• Legislation should ensure that complainants/survivors have access to advocates who will be present and advise them through the legal process, including filing for orders of protection, accompanying them to court, and filing for restitution or compensation available by statute. Legislation should provide funding for advocate services and require that advocates be trained in counseling and in domestic violence issues and in the law and practices of their country.
  • Legislation should reflect the importance of the confidentiality of the relationship between an advocate and a complainant/survivor.

Example: the Law of Georgia states that “The information on state of physical and psychological status of the victim shall be confidential and its disclosure shall be permitted only in cases provided by law.” Article 19

(See also Fuller, Rana SA, “The Importance of Confidentiality Between Domestic Violence Advocates and Domestic Violence Victims,” StopVAW)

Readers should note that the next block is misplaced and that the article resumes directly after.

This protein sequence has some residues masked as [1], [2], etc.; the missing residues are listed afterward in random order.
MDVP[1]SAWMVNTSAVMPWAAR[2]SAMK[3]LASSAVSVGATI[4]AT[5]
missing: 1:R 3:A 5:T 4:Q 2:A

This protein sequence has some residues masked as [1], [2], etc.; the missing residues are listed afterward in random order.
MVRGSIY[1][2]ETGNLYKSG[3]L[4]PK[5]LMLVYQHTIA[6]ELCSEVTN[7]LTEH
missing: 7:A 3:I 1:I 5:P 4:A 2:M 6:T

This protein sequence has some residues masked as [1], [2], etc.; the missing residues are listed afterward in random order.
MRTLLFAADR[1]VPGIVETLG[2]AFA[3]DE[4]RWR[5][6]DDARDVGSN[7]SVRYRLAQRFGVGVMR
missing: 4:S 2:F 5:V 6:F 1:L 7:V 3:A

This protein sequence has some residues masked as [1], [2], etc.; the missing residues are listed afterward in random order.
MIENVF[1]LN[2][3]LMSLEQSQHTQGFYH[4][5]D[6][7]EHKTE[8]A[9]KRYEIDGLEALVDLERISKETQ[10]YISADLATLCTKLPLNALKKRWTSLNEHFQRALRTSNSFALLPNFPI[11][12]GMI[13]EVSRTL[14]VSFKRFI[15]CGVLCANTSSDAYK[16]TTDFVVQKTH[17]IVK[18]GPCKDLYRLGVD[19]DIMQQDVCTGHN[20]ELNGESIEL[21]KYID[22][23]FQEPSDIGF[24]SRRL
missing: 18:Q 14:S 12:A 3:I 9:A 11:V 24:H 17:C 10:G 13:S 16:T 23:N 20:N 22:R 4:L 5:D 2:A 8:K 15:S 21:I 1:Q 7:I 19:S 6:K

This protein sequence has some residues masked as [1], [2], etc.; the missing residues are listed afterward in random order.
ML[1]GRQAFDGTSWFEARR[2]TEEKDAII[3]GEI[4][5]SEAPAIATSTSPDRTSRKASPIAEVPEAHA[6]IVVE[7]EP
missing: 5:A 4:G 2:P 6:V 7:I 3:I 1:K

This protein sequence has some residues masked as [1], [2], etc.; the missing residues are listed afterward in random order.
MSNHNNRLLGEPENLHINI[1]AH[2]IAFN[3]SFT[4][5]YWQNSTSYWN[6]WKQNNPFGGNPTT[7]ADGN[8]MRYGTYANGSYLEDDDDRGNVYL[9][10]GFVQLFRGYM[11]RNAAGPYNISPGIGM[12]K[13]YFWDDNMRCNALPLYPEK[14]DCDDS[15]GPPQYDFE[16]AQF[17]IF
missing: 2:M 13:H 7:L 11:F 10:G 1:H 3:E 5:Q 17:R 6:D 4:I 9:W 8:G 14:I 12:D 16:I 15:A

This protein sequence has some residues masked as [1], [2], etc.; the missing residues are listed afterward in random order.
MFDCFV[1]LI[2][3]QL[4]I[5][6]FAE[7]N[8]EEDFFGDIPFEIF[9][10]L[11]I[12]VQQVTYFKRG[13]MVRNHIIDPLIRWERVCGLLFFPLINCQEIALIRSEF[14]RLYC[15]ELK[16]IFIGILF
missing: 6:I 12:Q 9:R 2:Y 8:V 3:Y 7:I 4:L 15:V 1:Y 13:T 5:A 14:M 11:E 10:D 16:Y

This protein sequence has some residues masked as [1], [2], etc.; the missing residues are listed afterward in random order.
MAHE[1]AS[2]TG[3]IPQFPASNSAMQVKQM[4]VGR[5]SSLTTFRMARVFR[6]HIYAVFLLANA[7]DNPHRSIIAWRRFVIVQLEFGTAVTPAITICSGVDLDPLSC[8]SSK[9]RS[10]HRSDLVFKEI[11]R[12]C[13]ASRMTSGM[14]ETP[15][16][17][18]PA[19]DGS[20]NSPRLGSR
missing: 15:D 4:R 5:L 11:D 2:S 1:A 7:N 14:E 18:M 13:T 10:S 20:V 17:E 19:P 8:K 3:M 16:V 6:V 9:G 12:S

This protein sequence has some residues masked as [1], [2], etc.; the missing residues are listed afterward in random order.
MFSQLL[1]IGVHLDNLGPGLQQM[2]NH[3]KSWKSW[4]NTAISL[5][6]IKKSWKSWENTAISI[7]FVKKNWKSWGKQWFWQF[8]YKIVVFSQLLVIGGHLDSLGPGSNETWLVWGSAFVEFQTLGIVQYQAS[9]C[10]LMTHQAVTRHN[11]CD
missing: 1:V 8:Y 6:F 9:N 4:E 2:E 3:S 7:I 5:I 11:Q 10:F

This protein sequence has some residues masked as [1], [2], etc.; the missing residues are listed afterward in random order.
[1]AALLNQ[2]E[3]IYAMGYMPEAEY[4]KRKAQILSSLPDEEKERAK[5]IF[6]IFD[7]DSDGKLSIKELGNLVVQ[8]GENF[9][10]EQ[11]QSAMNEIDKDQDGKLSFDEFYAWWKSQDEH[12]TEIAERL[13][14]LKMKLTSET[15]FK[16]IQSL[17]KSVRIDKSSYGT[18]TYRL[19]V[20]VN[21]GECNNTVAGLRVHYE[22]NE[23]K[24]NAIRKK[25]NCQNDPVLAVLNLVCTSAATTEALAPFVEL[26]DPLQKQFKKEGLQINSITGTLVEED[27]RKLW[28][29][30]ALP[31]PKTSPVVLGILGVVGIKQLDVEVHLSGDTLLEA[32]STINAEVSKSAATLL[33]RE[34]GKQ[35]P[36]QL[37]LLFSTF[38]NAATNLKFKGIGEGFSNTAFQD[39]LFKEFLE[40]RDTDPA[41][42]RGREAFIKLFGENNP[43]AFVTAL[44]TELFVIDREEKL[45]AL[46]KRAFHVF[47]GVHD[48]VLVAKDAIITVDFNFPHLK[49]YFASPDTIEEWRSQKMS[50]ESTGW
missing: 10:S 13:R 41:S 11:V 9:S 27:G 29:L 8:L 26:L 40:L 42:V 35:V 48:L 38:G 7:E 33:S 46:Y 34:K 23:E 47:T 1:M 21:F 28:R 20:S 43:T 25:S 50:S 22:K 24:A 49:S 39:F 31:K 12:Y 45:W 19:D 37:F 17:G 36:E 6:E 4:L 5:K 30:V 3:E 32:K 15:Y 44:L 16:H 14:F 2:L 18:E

For information on advocate/complainant/survivor privilege, see “Advocacy Guidelines,” StopVAW .

For more on the relationship of advocates and complainant/survivors, see: Davies, Jill, “When Battered Women Stay…Advocacy Beyond Leaving,” National Resource Center on Domestic Violence (2008).

"Uniform Protocol for the Management of Victims, Survivors, and Witnesses of Domestic Violence and Sexual Offences,” National Prosecuting Authority of South Africa (2005).